Global food prices are on the rise, so is rice the next victim?

Citi: The price hike caused buyers additional costs reachig $5.2 trillion
Global food prices are on the rise, so is rice the next victim?
Rice shortage

Food prices have been on the rise in the past few months, as the global food import bill is on track to hit a new record of $1.8 trillion this year, according to a new report from the United Nations Food and Agriculture Organization (FAO).

The global food import bill is expected to rise by $51 billion compared to 2021, of which $49 billion reflects price increases. The least developed countries are also expected to see a 5 percent contraction in their food import bill this year.

The least developed countries are also expected to see a 5 percent contraction in their food import bill this year. While Sub-Saharan Africa and the group of net food-importing developing countries are expected to record an increase in total costs, despite a decrease in import volumes, according to the “FAO”.

According to a report issued by Citigroup, the shock of rising global commodity prices has caused additional costs to buyers by $5.2 trillion this year compared to the figures recorded in 2019. This increase is equivalent to 5% of global GDP.

Citigroup said that if prices continue to rise during the second half of this year, buyers will pay an additional $6.3 trillion compared to 2019 levels.

According to the bank, the impact of the high commodity price shock that the world is currently witnessing may be similar to that caused by the global oil crisis in the early seventies.



Many foods have risen in price, from wheat and other grains to meat and oils. This was driven by a number of factors, including the high cost of fertilizers and energy in the past year as well as the Russo-Ukrainian war.

Both countries are major wheat exporters, and the war disrupted agriculture and prevented the export of grain from Ukraine. Wheat prices have risen more than 50 percent since a year ago.

Rice, a staple food in most parts of Asia, could be next due to the above factors, in addition to rising inflation.

The FAO Food Price Index showed international rice prices rose for the fifth consecutive month, reaching a 12-month high, according to the latest May data published last week.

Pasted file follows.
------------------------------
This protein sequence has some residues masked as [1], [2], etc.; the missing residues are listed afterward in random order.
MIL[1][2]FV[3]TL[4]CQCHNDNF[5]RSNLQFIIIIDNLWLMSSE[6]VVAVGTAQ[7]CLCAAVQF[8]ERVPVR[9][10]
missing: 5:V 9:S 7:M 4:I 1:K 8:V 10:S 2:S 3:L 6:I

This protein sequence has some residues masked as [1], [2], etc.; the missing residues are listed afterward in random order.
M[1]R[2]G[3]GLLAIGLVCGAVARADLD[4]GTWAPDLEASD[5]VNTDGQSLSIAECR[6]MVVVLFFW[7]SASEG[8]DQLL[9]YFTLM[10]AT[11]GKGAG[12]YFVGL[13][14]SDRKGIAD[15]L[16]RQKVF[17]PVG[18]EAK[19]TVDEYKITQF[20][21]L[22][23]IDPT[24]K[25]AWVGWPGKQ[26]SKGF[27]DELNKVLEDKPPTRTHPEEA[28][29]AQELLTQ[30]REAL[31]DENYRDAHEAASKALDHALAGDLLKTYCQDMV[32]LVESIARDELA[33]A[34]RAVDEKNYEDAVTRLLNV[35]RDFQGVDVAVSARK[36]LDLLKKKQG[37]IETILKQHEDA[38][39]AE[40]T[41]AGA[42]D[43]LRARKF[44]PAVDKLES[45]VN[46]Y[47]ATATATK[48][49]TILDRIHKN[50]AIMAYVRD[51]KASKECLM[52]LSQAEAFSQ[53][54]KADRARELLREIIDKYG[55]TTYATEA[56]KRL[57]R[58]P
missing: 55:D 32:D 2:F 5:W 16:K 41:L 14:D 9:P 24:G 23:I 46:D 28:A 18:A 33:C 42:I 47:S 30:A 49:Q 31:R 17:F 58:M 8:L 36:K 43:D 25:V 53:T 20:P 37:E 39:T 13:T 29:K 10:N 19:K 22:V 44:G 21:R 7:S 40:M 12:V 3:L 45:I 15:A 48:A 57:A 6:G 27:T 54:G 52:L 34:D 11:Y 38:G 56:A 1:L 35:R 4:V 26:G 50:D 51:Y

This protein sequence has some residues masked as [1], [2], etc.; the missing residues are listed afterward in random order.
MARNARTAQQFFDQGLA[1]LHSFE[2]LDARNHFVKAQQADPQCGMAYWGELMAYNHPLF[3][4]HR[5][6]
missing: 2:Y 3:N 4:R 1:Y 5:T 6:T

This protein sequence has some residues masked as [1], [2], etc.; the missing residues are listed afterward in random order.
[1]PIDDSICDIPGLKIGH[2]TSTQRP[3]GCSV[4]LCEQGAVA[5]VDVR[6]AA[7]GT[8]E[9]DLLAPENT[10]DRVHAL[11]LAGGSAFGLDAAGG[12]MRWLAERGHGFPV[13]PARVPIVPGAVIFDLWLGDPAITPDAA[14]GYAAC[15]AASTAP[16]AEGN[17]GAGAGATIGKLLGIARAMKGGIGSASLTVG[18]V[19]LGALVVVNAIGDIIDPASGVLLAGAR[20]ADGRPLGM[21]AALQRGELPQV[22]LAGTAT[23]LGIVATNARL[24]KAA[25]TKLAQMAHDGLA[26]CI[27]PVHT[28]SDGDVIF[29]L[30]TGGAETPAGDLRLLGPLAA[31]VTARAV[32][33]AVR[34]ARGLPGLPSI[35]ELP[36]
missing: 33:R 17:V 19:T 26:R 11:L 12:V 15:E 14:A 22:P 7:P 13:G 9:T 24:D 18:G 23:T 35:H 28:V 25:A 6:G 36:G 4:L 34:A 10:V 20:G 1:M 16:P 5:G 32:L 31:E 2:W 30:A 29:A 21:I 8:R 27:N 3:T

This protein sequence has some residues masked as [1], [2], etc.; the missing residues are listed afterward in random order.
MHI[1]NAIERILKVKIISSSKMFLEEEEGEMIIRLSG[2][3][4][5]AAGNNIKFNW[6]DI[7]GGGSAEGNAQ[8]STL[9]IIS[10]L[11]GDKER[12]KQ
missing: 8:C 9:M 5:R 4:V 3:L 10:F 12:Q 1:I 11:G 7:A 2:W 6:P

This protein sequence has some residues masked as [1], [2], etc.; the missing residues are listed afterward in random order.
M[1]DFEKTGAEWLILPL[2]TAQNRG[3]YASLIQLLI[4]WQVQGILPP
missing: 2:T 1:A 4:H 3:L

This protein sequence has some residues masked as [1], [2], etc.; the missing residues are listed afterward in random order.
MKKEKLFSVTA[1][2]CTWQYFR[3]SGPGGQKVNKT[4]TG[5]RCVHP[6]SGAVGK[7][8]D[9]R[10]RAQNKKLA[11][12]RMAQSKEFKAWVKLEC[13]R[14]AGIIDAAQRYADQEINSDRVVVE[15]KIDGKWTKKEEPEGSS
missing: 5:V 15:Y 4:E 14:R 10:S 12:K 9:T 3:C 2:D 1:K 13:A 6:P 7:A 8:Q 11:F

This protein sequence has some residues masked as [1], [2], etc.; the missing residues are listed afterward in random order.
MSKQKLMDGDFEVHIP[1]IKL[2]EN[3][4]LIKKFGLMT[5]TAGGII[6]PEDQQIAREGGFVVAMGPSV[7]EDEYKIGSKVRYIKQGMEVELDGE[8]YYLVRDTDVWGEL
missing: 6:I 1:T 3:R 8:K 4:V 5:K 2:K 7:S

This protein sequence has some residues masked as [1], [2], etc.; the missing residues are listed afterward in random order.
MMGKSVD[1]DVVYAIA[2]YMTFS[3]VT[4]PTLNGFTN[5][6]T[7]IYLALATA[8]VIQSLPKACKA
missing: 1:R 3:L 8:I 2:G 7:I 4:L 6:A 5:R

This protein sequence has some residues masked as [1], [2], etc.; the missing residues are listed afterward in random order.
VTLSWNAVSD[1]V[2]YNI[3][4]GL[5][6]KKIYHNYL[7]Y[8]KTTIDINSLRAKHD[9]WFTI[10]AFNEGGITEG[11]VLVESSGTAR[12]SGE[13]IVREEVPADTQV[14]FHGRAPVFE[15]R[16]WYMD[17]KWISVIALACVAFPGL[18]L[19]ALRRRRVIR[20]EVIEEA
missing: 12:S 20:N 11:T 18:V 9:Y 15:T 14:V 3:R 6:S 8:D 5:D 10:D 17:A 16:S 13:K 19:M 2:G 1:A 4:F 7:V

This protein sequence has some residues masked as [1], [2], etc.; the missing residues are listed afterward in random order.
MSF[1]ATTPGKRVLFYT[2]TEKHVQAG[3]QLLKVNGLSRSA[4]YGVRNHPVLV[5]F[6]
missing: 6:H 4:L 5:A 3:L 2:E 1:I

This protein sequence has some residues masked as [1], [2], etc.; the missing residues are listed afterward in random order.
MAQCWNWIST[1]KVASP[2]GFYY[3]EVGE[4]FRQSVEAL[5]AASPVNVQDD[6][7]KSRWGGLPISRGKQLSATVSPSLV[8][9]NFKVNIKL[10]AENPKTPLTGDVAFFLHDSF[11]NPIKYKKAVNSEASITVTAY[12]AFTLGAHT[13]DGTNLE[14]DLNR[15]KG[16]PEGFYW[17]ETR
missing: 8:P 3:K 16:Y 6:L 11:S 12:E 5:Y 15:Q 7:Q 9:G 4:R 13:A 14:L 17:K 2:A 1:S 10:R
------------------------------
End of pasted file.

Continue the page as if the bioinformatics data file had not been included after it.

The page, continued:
To be sure, rice production is still plentiful, experts say. But higher wheat prices, and higher farming costs in general, will make rice prices worth watching.

Four sources told Reuters that rice traders had bought more Indian rice in the past two weeks.

India and China are the world’s largest rice producers, accounting for more than half of the global total, according to the World Economic Forum. Vietnam is the fifth largest, while Thailand is in sixth place.

Analysts say they are looking at India in the coming weeks and the possibility of imposing a ban on rice exports – they were thinking of that following a similar action on wheat and sugar.

India imposed a ban on wheat exports in May, citing the need to “manage the country’s overall food security”. It also imposed restrictions on sugar just days after banning wheat.

International Monetary Fund


A few days ago, a research paper was released by the International Monetary Fund on the issue of rising global food prices. In countries where food security is a concern, the paper says, “Governments can consider temporary steps such as price support or import taxes…Governments should also try to increase food supplies by subsidizing production, avoiding storage, and using food reserves when available.”

It believes that governments should focus on investing in social safety nets and reforming existing subsidies because these reforms will help countries improve their resilience and boost more productive spending to support inclusive growth.

“The situation does not bode well for a market-led supply response that could curb further increases in food prices for the 2022/2023 season, based on current conditions,” the FAO concluded.

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